5

Completely canceling main query is pretty much high level madness, that involves subclassing wp class. I would: Hook into pre_get_posts with is_main_query() check Run featured query (still inside hook) and stash results somewhere Use those results to set excluded posts on main query


5

If you're building something for public consumption (a plugin, a theme, etc) use admin-ajax.php like you should because that is the appropriate and accepted way to do things and gives your end users the power they need to change and modify things if they so choose. Beyond that, the best you MAY be able to do is use the SHORTINIT constant. Define it in a ...


4

You have to balance speed optimization with reality. That means don't obsess over speed analytics, there is one thing you should be looking at in terms of satisfying users, load time (in most cases). Test your page un-cached and then cached, you should see a noticeable difference in how fast they load, for me your site is loading around 2.5 seconds, that ...


4

I prefer not to use GoDaddy because I always encounter performance issues. However, one of my clients is rather insistent on using them... so we are. This is exactly what I do in reverse , I insist that if they want to stay with godaddy they can find another developer/designer.


4

Godaddy is to blame. I think a monkey does everything manually whenever we submit a request for anything. Be it a password change or anything, it will take several minutes before anything happens. Monkey is so busy dealing with everything. Other than that they throttle their FTP connections, limit number of concurrent FTP connections, always have permission ...


4

For a highly trafficked site, you should tune all MySQL buffers for the content that is in place now. Regardless of the version of WordPress, the MySQL layer can have its configuration computed. In fact, if you have InnoDB data without enabling innodb_file_per_table, you need to cleanup InnoDB by segmenting each table into its own physical tablespace. It is ...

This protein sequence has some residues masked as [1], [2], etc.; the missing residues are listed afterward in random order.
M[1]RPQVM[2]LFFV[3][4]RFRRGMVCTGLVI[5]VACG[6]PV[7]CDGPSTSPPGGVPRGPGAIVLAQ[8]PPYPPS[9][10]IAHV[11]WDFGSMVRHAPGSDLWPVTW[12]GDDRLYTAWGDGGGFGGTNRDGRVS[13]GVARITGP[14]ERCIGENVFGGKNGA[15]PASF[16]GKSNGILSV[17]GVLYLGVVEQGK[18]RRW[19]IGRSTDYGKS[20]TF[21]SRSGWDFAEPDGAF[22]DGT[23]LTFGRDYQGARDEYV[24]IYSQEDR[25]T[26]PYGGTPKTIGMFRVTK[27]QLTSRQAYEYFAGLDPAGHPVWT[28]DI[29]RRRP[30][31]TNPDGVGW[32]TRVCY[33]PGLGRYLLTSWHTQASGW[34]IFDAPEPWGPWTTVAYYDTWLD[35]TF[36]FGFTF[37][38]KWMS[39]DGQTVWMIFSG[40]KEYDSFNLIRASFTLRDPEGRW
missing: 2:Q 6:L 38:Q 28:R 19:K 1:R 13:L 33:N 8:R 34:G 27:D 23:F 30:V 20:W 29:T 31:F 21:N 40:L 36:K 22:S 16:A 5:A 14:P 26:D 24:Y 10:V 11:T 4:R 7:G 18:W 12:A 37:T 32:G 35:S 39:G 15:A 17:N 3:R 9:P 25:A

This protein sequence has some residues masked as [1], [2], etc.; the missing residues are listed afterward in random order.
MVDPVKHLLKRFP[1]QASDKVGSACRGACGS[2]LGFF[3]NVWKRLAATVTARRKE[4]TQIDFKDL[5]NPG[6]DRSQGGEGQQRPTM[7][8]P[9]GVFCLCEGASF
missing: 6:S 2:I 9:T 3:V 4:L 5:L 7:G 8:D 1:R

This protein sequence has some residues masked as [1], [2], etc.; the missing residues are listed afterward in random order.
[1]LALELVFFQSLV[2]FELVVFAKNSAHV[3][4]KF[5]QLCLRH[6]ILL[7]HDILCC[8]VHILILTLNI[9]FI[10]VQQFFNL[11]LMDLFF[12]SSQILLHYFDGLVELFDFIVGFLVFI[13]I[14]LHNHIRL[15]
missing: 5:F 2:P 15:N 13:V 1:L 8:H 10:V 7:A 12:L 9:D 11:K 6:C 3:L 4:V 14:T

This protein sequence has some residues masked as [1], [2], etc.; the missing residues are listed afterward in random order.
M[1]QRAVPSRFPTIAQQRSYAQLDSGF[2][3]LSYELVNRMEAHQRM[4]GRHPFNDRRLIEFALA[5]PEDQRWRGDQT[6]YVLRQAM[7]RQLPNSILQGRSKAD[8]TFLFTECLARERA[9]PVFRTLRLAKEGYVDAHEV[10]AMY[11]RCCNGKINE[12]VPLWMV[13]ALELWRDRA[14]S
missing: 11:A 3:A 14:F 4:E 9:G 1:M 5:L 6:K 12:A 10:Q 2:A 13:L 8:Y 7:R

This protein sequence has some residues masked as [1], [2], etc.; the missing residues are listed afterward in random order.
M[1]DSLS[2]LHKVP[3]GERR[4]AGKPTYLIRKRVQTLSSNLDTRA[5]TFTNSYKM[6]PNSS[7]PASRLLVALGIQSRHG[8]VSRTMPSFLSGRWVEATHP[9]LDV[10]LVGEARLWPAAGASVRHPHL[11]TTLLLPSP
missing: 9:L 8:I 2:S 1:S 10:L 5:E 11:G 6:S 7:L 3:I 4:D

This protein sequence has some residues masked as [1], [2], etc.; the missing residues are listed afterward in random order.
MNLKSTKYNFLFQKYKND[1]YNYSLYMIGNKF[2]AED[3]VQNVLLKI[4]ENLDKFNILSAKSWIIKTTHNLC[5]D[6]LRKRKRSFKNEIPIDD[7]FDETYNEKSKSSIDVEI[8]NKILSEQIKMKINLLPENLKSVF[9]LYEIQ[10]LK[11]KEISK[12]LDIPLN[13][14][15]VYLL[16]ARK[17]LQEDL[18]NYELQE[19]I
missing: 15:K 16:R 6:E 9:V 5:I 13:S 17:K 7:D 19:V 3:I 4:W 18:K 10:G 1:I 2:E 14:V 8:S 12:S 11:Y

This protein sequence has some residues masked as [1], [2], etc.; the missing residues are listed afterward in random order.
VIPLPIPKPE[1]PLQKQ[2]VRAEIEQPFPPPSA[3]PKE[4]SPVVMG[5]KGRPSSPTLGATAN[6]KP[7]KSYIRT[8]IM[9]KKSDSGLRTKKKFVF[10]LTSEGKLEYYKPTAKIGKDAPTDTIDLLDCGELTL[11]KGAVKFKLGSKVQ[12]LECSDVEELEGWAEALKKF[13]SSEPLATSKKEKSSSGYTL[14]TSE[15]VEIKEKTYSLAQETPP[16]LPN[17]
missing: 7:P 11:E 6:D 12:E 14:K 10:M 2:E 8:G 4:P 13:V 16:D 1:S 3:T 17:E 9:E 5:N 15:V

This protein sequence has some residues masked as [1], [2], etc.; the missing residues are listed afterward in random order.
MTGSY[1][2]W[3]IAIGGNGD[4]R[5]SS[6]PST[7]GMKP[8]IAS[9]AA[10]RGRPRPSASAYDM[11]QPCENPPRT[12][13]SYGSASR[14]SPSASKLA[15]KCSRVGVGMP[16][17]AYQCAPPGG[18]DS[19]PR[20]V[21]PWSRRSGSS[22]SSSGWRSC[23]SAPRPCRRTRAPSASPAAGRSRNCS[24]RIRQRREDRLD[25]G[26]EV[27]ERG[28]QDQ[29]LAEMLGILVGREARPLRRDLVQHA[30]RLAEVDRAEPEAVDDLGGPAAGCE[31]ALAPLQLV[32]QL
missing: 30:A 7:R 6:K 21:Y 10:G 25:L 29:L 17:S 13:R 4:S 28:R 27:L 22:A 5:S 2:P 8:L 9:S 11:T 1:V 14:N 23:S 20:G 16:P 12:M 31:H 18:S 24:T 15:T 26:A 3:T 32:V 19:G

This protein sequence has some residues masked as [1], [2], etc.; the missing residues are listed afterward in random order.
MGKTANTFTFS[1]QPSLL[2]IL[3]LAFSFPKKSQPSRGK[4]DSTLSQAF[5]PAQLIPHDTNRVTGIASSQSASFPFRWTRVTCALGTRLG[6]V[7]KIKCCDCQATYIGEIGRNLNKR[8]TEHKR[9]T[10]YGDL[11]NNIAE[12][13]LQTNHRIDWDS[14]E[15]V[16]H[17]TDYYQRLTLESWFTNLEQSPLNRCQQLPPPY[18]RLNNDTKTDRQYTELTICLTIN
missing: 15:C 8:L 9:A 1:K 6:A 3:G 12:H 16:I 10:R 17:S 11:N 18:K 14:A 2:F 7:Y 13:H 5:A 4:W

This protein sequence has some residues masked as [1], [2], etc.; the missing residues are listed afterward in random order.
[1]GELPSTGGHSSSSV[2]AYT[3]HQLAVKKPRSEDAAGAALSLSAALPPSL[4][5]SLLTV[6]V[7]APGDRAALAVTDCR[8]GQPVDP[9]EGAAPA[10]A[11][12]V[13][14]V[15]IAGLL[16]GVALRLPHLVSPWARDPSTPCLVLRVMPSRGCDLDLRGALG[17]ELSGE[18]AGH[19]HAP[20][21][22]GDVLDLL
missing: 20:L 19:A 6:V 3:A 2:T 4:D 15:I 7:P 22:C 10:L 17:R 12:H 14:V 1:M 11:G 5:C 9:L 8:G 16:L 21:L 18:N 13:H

4

I've seen many more complaints about W3TC than WP Super Cache: WordPress › WP Super Cache « WordPress Plugins. W3TC loads the .htaccess file with many directives and tends to conflict with server side settings. With Super Cache, try PHP caching and follow the instructions to add an .htaccess file to the cache directory: http://wordpress.org/extend/plugins/...


4

Your specific questions: 1) There is no strict limit to the "number of entries" a DB may contain before performance is affected. Performance depends just as much on your hardware and configuration as it does on the size and structure of the DB. 2) If you're worried about the scalability of your DB layer, you can run it in a cluster, or on a cloud box or ...


4

Strictly from a MySQL Point-of-View, I have suggestions on how to improve caching of data/indexes for a MySQL Instance. Keep in mind that there are two major Storage Engines for MySQL MyISAM InnoDB Their caching mechanisms are different. There is something that you can do to tune for the Storage Engine of your choice. MyISAM MyISAM only caches index ...


4

get_posts() uses the WP_Query class to fetch posts. Usually, it returns an array of post objects. The $fields parameter for WP_Query accepts two valid arguments: 'ids' will make it return an array of post IDs and 'id=>parent' will make it return an associative array with the post objects properties as key => value pairs. Any other input value as an ...


4

wptexturize() (in wp-includes/formatting.php) tries to convert typewriter quotes " and ' into typographically correct pendants like “ or «, depending on current translation files. If you cannot type correct quotes, you should not disable it. There are some related replacements for dashes and ellipsis (not localized for whatever reason). All these ...


4

The only generic semi-automatic procedure I can think of would be to delete post meta where the post_id is invalid. SELECT * FROM {$wpdb->postmeta} as pm LEFT JOIN {$wpdb->posts} as p ON pm.post_id = p.ID WHERE p.ID IS NULL I wrote a SELECT and not a DELETE because I don't trust that to work in all cases. I have seen "dummy" or "placeholder" ...


4

It depends on local factors and actual usage patterns. Bigger queries require more memory to store the data and potentially, depending on the plugins you use, to process it into the response, therefor you are more in a risk of running out of memory. With Bigger response (i.e. bigger page HTML) it takes more time to transfer the page to the browser making the ...


4

Query Monitor will show you what is loaded or you can print them directly. function print_wp_scripts_queue(){ $scripts = wp_scripts(); echo "<pre><h1>scripts</h1>"; print_r ( $scripts->queue ); echo "<h1>todo</h1>"; print_r ( $scripts->to_do ); echo "<h1>done</h1>"; print_r ( $...


4

Have a look at the meta_query_find_compatible_table_alias filter defined in wp-includes/class-wp-meta-query.php. This filter's documentation: /** * Filters the table alias identified as compatible with the current clause. * * @since 4.1.0 * * @param string|bool $alias Table alias, or false if none was found. * @param array $clause ...